- The Washington Times - Monday, March 7, 2022

INDIANAPOLIS — Former Maryland safety Nick Cross grew up as such a diehard Burgundy-and-Gold fan that as a kid, he’d sometimes cry after losses. One of the worst moments, he recalls, was in 2009 when the Carolina Panthers recovered a botched fair catch late thanks to some trickery.

For those that don’t remember — Cross certainly does — Panthers safety Quinton Teal pushed Byron Westbrook into punt returner Antwaan Randle El, resulting in the ball bouncing off Westbrook’s foot to set up a Carolina recovery. The Panthers then punched in the game-winning score two plays later.  

“I was distraught because I thought it wasn’t fair — he didn’t even get a chance to touch the ball,” Cross said. “But you know, my dad always said, ‘Save your tears.’” 



All these years later, Cross now calls the waterworks a “growing phase.” Still, if luck were to go his way, Cross could soon be in a position to help possibly prevent other kids from shedding tears over the team of his youth. That’s because, after three years with the University of Maryland, Cross is in line to hear his name called in April’s NFL draft. 

And, as it so happens, Washington needs another safety. 

In a further coincidence, the player comparison on Cross’ draft profile page on NFL.com is none other than Commanders starter Kam Curl. 

First, the 6-foot, 212-pound safety has to make it through the draft process. And this past weekend, Cross showed out at the NFL scouting combine — running a 4.34 40-yard dash to pair with his 37-inch vertical jump and his broad jump of 11 feet, 7 inches. His speed, in particular, was the fastest among this year’s safeties. 

As a whole, the metrics imply Cross is an absurd athlete. According to Relative Athletic Score, a measurement that compares a player’s athletic abilities relative to the position they play, Cross ranked a 9.9 out of 10.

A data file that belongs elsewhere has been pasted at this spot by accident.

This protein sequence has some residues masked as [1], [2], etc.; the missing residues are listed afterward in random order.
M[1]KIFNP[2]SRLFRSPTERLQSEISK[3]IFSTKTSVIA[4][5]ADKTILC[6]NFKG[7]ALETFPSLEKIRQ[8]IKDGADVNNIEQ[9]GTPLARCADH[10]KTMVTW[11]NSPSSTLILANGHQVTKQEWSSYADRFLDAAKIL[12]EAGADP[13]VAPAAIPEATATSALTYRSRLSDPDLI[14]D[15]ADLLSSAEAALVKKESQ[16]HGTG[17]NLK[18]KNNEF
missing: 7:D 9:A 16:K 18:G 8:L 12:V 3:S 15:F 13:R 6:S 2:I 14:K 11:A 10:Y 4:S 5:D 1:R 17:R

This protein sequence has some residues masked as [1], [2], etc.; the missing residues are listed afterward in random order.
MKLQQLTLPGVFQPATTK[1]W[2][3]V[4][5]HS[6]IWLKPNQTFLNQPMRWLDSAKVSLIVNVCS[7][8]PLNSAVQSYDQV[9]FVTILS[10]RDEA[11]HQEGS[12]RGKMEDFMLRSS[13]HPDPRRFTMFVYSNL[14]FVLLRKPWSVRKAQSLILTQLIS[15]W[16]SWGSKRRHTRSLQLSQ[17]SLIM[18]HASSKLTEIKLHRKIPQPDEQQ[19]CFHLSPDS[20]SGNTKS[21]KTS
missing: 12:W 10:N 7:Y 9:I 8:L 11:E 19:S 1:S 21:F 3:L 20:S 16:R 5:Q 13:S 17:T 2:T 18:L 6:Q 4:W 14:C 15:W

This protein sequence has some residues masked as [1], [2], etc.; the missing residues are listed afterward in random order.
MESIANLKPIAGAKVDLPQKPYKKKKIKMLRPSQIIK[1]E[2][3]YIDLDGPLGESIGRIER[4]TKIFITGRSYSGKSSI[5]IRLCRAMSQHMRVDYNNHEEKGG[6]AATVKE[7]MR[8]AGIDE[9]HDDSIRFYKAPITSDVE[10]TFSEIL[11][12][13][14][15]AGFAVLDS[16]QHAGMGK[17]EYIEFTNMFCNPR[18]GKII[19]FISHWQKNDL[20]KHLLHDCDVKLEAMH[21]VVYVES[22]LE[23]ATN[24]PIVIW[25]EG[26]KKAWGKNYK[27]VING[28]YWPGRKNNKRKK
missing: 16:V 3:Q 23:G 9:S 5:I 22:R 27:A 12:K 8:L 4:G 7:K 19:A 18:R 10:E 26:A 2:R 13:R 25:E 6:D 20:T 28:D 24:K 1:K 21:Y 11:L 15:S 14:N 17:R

And out of 788 free safeties measured since 1987, Cross ranked ninth at his position, according to the same metric.

“I came in with the mindset that I’m going to have to meet with a lot of people and show them what I’m about,” Cross said Saturday, a day before he participated in the testing drills. “It’s lived up to the expectation of taking everything in. … I’ve taken full advantage of it and made the most of it.” 

Cross’ performance may very well have helped his draft stock — pegged somewhere between a Day 2 and Day 3 type pick. Even that, however, reflects Cross’ fast rise as an athlete. The Bowie, Maryland, native didn’t start playing football until his freshman of high school. His parents prevented him from taking the field sooner because of the injury risk, he said.

But once there, Cross picked up the sport quickly and soon transformed into a dominant defender at DeMatha. In 2019, he ranked as the state’s highest-rated recruit, according to 247Sports composite rankings. And in the process, Cross chose to stay home — committing to Terrapins coach Mike Locksley.

As a Terrapin, Cross racked up further accolades.  He was a three-time honorable mention for the All-Big Ten Conference. Last season, Cross led Maryland with three interceptions and two forced fumbles. NFL.com described Cross as the “bouncer” of the Terrpains’ defense, praising him for his explosiveness and aggression. 

“It prepared me a lot,” Cross said of his time at Maryland. “Coach Locks, the whole staff, they demanded a lot out of you, demand excellence out of you. They push you to be the best you can be. 

“I really enjoyed my time at Maryland and I would do it all over again if I had the chance.” 

Cross, though, declared for the NFL draft early — forgoing his senior season. Now, he has to sell himself to teams and convince them he’s worth the selection. At the combine, Cross even met informally with his childhood team.

He wasn’t asked, but chances are, no tears were shed this time. 

• Matthew Paras can be reached at mparas@washingtontimes.com.

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